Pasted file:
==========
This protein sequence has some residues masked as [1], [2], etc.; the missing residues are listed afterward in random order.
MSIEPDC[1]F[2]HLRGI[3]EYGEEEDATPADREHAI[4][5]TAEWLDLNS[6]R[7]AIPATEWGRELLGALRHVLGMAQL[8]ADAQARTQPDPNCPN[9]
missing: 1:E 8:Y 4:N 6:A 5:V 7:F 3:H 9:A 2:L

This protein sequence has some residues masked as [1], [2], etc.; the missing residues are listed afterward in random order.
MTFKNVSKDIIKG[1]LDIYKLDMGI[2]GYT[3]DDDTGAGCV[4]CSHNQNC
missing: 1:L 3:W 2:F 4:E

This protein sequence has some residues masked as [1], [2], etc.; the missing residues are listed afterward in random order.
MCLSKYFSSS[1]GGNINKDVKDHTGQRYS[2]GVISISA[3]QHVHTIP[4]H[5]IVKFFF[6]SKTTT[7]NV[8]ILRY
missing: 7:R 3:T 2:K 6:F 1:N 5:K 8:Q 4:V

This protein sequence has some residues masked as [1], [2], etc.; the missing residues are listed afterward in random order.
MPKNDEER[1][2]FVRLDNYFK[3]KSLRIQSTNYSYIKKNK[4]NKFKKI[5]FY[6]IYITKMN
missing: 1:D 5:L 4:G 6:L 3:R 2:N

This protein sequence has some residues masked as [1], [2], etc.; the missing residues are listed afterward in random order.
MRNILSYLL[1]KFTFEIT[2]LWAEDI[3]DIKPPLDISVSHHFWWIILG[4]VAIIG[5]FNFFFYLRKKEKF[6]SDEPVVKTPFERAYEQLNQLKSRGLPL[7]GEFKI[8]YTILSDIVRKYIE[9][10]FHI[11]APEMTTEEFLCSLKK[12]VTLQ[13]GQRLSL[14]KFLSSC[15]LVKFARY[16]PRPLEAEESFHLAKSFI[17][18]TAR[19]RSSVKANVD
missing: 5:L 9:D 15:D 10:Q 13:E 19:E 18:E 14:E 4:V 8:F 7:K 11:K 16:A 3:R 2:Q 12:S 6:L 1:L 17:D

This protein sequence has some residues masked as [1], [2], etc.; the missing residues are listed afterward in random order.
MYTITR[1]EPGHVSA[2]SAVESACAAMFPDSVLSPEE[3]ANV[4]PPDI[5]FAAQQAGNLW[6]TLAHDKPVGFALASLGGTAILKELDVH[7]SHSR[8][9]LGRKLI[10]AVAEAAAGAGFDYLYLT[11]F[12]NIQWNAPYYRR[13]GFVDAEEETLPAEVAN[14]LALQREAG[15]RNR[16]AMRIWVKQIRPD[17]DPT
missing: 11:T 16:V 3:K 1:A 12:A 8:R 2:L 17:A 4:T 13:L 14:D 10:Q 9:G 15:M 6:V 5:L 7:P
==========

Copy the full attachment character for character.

This protein sequence has some residues masked as [1], [2], etc.; the missing residues are listed afterward in random order.
MSIEPDC[1]F[2]HLRGI[3]EYGEEEDATPADREHAI[4][5]TAEWLDLNS[6]R[7]AIPATEWGRELLGALRHVLGMAQL[8]ADAQARTQPDPNCPN[9]
missing: 1:E 8:Y 4:N 6:A 5:V 7:F 3:H 9:A 2:L

This protein sequence has some residues masked as [1], [2], etc.; the missing residues are listed afterward in random order.
MTFKNVSKDIIKG[1]LDIYKLDMGI[2]GYT[3]DDDTGAGCV[4]CSHNQNC
missing: 1:L 3:W 2:F 4:E

This protein sequence has some residues masked as [1], [2], etc.; the missing residues are listed afterward in random order.
MCLSKYFSSS[1]GGNINKDVKDHTGQRYS[2]GVISISA[3]QHVHTIP[4]H[5]IVKFFF[6]SKTTT[7]NV[8]ILRY
missing: 7:R 3:T 2:K 6:F 1:N 5:K 8:Q 4:V

This protein sequence has some residues masked as [1], [2], etc.; the missing residues are listed afterward in random order.
MPKNDEER[1][2]FVRLDNYFK[3]KSLRIQSTNYSYIKKNK[4]NKFKKI[5]FY[6]IYITKMN
missing: 1:D 5:L 4:G 6:L 3:R 2:N

This protein sequence has some residues masked as [1], [2], etc.; the missing residues are listed afterward in random order.
MRNILSYLL[1]KFTFEIT[2]LWAEDI[3]DIKPPLDISVSHHFWWIILG[4]VAIIG[5]FNFFFYLRKKEKF[6]SDEPVVKTPFERAYEQLNQLKSRGLPL[7]GEFKI[8]YTILSDIVRKYIE[9][10]FHI[11]APEMTTEEFLCSLKK[12]VTLQ[13]GQRLSL[14]KFLSSC[15]LVKFARY[16]PRPLEAEESFHLAKSFI[17][18]TAR[19]RSSVKANVD
missing: 5:L 9:D 15:D 10:Q 13:E 19:E 18:E 14:E 4:V 8:F 7:K 11:K 16:A 3:R 2:Q 12:S 6:L 1:L 17:D

This protein sequence has some residues masked as [1], [2], etc.; the missing residues are listed afterward in random order.
MYTITR[1]EPGHVSA[2]SAVESACAAMFPDSVLSPEE[3]ANV[4]PPDI[5]FAAQQAGNLW[6]TLAHDKPVGFALASLGGTAILKELDVH[7]SHSR[8][9]LGRKLI[10]AVAEAAAGAGFDYLYLT[11]F[12]NIQWNAPYYRR[13]GFVDAEEETLPAEVAN[14]LALQREAG[15]RNR[16]AMRIWVKQIRPD[17]DPT
missing: 11:T 16:V 3:K 1:A 12:A 8:R 2:L 17:A 4:T 13:L 14:D 10:Q 9:G 15:M 6:V 5:L 7:P